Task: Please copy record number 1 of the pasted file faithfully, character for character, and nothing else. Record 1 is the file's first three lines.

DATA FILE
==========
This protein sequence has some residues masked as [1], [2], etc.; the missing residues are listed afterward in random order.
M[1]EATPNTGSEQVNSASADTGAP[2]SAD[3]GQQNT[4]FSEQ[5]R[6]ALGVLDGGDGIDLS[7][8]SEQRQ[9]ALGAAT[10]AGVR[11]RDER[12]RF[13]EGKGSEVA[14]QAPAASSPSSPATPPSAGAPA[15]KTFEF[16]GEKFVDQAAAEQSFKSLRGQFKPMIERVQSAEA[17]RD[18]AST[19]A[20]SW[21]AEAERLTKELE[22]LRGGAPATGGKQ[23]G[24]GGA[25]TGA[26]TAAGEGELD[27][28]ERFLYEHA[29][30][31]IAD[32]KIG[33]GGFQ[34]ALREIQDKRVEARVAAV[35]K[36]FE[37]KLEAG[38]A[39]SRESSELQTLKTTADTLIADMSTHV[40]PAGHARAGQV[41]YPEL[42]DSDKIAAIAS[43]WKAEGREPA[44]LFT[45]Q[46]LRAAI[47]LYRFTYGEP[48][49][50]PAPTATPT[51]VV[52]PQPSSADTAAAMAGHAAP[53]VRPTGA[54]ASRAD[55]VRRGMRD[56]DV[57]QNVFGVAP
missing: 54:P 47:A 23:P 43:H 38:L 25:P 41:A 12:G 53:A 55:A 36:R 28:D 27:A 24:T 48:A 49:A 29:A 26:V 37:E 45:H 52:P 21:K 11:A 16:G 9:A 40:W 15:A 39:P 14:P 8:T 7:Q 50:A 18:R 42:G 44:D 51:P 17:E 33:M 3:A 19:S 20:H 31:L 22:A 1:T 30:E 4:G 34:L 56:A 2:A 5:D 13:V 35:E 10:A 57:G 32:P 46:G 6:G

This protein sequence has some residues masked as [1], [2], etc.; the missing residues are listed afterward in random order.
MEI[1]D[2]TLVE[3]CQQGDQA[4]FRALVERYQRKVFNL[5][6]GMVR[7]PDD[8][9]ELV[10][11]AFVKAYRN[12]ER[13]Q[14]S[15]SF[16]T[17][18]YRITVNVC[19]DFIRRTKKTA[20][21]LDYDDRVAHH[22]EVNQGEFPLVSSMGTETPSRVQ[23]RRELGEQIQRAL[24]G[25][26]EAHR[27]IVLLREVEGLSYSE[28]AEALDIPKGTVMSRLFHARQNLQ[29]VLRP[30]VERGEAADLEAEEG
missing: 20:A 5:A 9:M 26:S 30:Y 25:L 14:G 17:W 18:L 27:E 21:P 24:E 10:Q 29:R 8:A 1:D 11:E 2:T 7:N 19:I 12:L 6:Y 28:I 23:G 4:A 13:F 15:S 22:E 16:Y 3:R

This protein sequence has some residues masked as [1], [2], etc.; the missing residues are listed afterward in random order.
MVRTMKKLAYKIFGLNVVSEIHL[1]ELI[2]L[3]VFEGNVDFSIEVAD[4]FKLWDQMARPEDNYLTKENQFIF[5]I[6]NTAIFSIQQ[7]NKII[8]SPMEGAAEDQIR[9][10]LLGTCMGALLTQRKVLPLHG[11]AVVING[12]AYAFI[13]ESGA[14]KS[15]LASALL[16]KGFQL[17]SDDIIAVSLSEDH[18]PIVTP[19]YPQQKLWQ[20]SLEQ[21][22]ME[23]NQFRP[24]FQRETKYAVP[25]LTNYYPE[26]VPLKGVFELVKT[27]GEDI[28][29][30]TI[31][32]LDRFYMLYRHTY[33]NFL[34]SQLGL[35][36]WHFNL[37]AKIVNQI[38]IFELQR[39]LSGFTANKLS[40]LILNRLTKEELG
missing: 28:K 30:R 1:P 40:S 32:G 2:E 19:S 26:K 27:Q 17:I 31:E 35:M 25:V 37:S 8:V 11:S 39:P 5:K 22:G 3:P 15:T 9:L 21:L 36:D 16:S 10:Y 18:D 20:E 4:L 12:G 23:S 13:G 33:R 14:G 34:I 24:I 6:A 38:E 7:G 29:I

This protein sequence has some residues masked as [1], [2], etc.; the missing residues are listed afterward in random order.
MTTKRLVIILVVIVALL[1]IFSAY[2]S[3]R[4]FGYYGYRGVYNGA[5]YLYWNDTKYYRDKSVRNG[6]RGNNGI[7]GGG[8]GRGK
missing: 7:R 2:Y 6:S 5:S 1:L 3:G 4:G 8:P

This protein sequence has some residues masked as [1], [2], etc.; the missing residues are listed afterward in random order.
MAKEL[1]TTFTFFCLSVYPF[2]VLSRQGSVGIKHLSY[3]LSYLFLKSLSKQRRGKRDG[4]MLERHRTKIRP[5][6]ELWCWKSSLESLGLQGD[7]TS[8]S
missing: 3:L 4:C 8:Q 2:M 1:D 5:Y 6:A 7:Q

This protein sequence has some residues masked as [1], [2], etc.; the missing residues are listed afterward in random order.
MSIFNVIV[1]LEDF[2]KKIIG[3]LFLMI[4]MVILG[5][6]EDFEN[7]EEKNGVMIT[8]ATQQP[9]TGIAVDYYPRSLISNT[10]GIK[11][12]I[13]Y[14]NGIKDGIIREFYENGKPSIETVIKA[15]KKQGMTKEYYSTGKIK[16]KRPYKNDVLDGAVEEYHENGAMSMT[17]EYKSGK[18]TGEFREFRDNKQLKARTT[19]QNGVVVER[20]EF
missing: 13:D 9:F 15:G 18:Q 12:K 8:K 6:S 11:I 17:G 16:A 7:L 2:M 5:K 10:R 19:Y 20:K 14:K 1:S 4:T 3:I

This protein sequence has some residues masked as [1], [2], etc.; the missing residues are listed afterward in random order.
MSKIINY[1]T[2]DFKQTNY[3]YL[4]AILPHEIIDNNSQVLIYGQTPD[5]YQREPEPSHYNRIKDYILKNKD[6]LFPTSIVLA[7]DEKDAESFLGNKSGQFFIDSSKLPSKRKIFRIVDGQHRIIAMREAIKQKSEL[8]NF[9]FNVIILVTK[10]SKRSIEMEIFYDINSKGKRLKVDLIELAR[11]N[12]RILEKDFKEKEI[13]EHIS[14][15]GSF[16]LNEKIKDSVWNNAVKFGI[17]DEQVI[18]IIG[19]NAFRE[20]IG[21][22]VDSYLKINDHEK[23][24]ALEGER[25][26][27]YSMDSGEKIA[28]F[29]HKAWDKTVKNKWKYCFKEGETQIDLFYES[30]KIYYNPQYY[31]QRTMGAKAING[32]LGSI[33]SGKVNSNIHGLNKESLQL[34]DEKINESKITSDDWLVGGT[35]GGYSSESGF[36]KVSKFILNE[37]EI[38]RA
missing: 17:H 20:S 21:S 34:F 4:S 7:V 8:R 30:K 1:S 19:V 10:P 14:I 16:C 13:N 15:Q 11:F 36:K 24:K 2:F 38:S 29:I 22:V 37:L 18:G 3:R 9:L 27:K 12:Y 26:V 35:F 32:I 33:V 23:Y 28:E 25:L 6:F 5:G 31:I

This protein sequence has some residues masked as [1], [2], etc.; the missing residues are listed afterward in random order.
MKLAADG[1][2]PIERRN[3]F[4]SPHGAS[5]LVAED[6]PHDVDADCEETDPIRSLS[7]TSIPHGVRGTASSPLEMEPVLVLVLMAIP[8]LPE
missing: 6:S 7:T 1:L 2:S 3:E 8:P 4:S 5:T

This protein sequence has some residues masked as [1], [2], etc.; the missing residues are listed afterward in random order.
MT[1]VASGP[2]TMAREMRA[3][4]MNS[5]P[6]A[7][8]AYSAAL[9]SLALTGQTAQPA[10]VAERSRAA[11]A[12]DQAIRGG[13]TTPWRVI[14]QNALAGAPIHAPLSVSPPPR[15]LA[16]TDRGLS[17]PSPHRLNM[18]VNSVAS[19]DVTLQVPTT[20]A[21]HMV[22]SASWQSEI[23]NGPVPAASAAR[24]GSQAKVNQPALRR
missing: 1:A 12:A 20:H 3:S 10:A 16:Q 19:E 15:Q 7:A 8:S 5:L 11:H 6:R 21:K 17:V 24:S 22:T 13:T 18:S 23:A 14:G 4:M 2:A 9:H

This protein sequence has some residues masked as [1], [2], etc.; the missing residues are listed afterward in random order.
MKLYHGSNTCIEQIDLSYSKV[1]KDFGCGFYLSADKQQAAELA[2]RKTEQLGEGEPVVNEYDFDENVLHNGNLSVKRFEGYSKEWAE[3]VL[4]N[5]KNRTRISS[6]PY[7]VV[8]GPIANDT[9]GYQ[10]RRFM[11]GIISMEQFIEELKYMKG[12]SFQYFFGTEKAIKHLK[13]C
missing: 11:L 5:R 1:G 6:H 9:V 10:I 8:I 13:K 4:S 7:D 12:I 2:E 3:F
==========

This protein sequence has some residues masked as [1], [2], etc.; the missing residues are listed afterward in random order.
M[1]EATPNTGSEQVNSASADTGAP[2]SAD[3]GQQNT[4]FSEQ[5]R[6]ALGVLDGGDGIDLS[7][8]SEQRQ[9]ALGAAT[10]AGVR[11]RDER[12]RF[13]EGKGSEVA[14]QAPAASSPSSPATPPSAGAPA[15]KTFEF[16]GEKFVDQAAAEQSFKSLRGQFKPMIERVQSAEA[17]RD[18]AST[19]A[20]SW[21]AEAERLTKELE[22]LRGGAPATGGKQ[23]G[24]GGA[25]TGA[26]TAAGEGELD[27][28]ERFLYEHA[29][30][31]IAD[32]KIG[33]GGFQ[34]ALREIQDKRVEARVAAV[35]K[36]FE[37]KLEAG[38]A[39]SRESSELQTLKTTADTLIADMSTHV[40]PAGHARAGQV[41]YPEL[42]DSDKIAAIAS[43]WKAEGREPA[44]LFT[45]Q[46]LRAAI[47]LYRFTYGEP[48][49][50]PAPTATPT[51]VV[52]PQPSSADTAAAMAGHAAP[53]VRPTGA[54]ASRAD[55]VRRGMRD[56]DV[57]QNVFGVAP
missing: 54:P 47:A 23:P 43:H 38:L 25:P 41:A 12:G 53:A 55:A 36:R 28:D 27:A 24:T 48:A 49:A 29:A 26:V 37:E 45:H 52:P 21:K 11:A 16:G 9:A 40:W 15:A 39:P 14:P 8:T 7:Q 50:A 18:R 42:G 44:D 51:P 17:E 33:M 3:A 19:S 20:H 31:L 22:A 1:T 30:E 4:G 34:L 56:A 2:A 5:D 13:V 35:E 10:A 57:G 32:P 46:G 6:G